Sound Advice TV – Derek Sivers on Don’t Listen to Everyone’s Opinions

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Most people in the music business don’t know what they are talking about! Musicians are in the drivers seat and you should trust your instincts and your guts.

In this episode of Sound Advice TV, Derek Sivers, founder of CD Baby, discusses ways to avoid the ‘pleasing factor’.

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In Defense of 1,000 True Fans – Kelly Richey – Part IV

Kelly Richey has been described as “Stevie Ray Vaughan trapped in a woman’s body with Janis Joplin screaming to get out.” That’s an apt appraisal of the Lexington, Kentucky native who’s now based in Cincinnati for many years. A working musician since her teens, she began her professional career as a member of the Arista Records group Stealin’ Horses; in 1990 she formed The Kelly Richey Band, with whom she has become both a national and international touring artist.

Kelly Richey is also consummate entrepreneur who refuses to quit. Since establishing her own label, Sweet Lucy Records, Richey has released 11 albums and a live DVD.  When I first spoke to her in August 2008 she was at the end of a long struggle to try to break through using traditional PR and radio.  She had spent a fortune on radio promoters, and traditional publicists, retail positioning and other old school tactics that were just not working for her.

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A Musician’s Roadmap to Setting Goals for 2010

What They Don’t Teach You At Harvard Business School (a bestselling book) talks about a research study that was conducted at Harvard between 1979 and 1989:

“In 1979, the MBA graduates were asked, “Have you set clear, written goals for your future and made plans to accomplish them?”

Only 3 percent had clear written goals and action plans to achieve them.

Thirteen percent of the graduates had goals, but they were not in writing.

The other 84 percent had no specific goals at all.

In 1989, a decade later, the researchers again interviewed the students of that class. Surprisingly, they discovered that the 13 percent, who had goals that were not in writing, were earning on average twice as much as the 84 percent who had no goals at all.

The truly amazing finding was that the 3 percent of students, who had written, clear goals when they left Harvard, were earning over ten times as much, on average, as the other 97 percent together.

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MSi9W Blogging Contest: First Round Contestants Announced!

The First Round Of Contestants Are Announced!

Congratulations to all of you who have opted in to participate in the Music Success In Nine Weeks Blogging Challenge!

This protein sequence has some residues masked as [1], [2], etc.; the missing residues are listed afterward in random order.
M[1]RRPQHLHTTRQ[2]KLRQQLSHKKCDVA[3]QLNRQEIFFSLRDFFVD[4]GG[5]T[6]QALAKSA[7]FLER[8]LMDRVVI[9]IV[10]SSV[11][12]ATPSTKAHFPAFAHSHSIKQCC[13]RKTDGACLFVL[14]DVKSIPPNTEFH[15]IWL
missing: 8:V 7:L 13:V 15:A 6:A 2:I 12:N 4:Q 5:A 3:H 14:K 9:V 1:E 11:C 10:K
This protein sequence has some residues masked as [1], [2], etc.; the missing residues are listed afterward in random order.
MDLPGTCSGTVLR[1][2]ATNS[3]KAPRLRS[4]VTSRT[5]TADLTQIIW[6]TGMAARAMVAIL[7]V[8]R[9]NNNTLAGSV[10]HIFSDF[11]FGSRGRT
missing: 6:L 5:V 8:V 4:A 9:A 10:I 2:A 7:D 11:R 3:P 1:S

Our judges may be watching you and commenting on your progress as you go along!

Follow Them on Twitter!:

Here is the first round of participants and links to their blogger challenge blogs:

Andrea Lane

Big Blue Barry

Brian Franke

Colin Rink

Demimonde Slumber Party


FiZ sid=63db5b8e56aee706d50d9a2765aecc88

Frequency Theater

Heidi Howes

Hillbilly Hellcats Hellcats/210370150485

Icky’s Ego

Jeanine Guidry

Johnny Only user=0qfa9wbzolwlf ref=ts

Kelly Greene

Mama’s Dirty Li’l Secret

Maura Jensen

Melina Gerges

Mona Sterling

Moss Bluff

Nicola Gordon

Older Than Hours

Panache Orchestra Saito/728435412

The Perfect Pitch Rhythm & Bluesical Band ref=name&id=690994528

Rain Rain


Runaway Dorothy

Snail Quail

Tamra Hayden

Tobias Tinker

Vikki Flawith

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In Defense of 1,000 True Fans – Amber Rubarth – Part III

I met Amber Rubarth through Derek Sivers who wrote a wonderful profile on her on his blog.

Here is what Derek wrote: Amber Rubarth is a 26-year-old singer/songwriter from Reno, who only started playing music five years ago, but is making a full-time living touring, including four tours of Europe, booking it all herself. She’s also one of the happiest musicians I’ve met. Most musicians I know feel it’s tough, but Amber seems to glide through it all effortlessly.

My interest was peaked and I concur with Derek’s assessment! I am delighted that she was willing to be the subject of my ongoing conversation about 1,000 true fans.

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New Media Interview: Allen Sale – Executive Producer, Astral Audio Productions


Q: How can contemporary artists make more money on the internet?

A: Models like what Radiohead, Nine Inch Nails, and Mark Mosher have given potential buyers a choice of what a particular song or album should be priced at. Their success along with keeping things drm free encourages fans to obtain works from the artists. Perhaps if artists gave fans the chance to rate individual songs or the entire album as a whole, then a higher rating could mean that fans are more likely to purchase the work. An option would be to cap the price at around $15.00 for the CD and $5.00 for the digital download. If the rating goes down, the cap should be lowered along side this.

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